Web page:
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Old 03-08-2012, 01:15 PM   #1096
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Welcome Aboard....

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Originally Posted by Kirbys View Post
We have a 2005 and it has filliform all over now too. We also had the tail lights replaced under warranty and it has come back again out-of-warranty and completely covers the lights! This is an unfortunate problem that Airstream seems to AVOID discussing at all costs! I have even left messages for the President of the company. It seems to me an easy fix that they aren't willing to deal with. The sheets of aluminum are coated prior to cut and wherever they are cut the corosion occurs, also the tail lights are not coated....so what we should all ask is why don't they spray the entire trailer after production is complete!? DO NOT sand down and coat with nail polish...it will look terrible! I've heard there are better options, but still have not found the correct solution which should come from the source...AIRSTREAM ITSELF!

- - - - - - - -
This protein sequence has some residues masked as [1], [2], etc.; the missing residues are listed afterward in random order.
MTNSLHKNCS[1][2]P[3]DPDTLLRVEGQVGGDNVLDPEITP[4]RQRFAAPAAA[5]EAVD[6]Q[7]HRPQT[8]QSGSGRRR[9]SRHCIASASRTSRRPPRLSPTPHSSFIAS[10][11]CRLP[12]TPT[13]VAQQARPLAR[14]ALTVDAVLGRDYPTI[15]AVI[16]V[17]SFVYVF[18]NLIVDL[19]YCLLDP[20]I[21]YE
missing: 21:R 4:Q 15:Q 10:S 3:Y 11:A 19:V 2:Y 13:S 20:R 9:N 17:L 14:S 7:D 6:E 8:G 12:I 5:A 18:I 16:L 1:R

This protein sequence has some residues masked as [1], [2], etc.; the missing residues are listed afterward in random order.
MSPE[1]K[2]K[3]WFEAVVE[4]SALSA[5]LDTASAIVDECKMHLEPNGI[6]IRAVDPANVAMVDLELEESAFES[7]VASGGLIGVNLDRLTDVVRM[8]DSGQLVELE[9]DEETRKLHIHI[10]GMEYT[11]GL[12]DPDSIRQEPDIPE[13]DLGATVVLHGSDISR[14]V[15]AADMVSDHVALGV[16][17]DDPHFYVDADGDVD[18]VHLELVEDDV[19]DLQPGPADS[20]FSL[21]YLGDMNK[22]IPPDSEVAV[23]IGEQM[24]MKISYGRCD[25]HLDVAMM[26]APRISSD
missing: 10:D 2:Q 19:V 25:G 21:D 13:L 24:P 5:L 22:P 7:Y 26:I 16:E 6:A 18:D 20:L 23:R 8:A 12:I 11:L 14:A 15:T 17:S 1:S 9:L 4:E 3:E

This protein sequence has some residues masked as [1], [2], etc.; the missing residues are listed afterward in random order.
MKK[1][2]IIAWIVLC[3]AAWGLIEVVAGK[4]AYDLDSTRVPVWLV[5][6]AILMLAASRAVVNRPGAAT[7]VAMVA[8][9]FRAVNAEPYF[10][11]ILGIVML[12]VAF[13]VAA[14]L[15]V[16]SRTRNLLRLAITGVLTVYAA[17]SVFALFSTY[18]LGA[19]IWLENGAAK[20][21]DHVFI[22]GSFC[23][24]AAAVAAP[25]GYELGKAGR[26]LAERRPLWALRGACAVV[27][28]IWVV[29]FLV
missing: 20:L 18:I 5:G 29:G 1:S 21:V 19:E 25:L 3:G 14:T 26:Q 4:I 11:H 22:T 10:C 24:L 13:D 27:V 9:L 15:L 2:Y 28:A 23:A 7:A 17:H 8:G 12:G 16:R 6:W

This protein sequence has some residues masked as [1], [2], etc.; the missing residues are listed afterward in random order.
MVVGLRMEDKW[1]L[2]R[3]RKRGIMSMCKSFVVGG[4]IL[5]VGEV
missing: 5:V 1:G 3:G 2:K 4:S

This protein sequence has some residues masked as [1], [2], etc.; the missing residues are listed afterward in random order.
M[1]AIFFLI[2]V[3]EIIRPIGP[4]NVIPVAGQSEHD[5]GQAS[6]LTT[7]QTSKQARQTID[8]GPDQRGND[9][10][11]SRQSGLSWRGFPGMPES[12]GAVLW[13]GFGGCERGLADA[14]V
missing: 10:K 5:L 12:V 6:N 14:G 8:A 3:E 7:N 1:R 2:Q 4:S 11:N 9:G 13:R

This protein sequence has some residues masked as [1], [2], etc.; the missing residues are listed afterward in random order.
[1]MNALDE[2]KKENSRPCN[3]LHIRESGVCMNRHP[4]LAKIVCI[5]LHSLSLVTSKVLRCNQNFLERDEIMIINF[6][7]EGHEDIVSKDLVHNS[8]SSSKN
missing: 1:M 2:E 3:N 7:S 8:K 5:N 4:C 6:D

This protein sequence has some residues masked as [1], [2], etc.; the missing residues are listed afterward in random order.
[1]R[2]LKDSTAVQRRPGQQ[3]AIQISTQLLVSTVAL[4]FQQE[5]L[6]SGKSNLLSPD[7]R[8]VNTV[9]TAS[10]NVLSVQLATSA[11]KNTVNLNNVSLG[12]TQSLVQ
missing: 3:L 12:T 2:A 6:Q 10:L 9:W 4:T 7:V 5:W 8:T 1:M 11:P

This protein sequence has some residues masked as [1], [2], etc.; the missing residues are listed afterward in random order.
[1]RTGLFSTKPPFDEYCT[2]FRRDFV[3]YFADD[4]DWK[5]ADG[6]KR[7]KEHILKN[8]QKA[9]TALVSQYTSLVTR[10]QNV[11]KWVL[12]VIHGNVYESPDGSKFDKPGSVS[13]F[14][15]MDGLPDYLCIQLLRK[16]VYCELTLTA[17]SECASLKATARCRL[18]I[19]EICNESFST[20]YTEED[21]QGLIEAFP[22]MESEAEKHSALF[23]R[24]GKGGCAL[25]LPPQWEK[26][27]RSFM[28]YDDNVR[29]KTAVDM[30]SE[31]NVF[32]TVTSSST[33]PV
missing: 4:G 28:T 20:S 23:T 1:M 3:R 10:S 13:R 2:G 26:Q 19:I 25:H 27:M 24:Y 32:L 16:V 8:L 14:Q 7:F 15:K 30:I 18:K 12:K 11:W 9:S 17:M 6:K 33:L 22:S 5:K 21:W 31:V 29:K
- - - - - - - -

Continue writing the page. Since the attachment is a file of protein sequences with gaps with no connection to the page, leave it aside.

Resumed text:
Kirbys

Research this and other threads for control methods....

There are a few options that will dramatically slow the progression of the corrosion. You do not "sand" the clear to remove filiform. But nail polish, auto brush on or a water based clear,(Thomas's), will seal it very well.

There is no "correct" solution only a barely adequate repair.

Bob
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Old 03-08-2012, 02:16 PM   #1097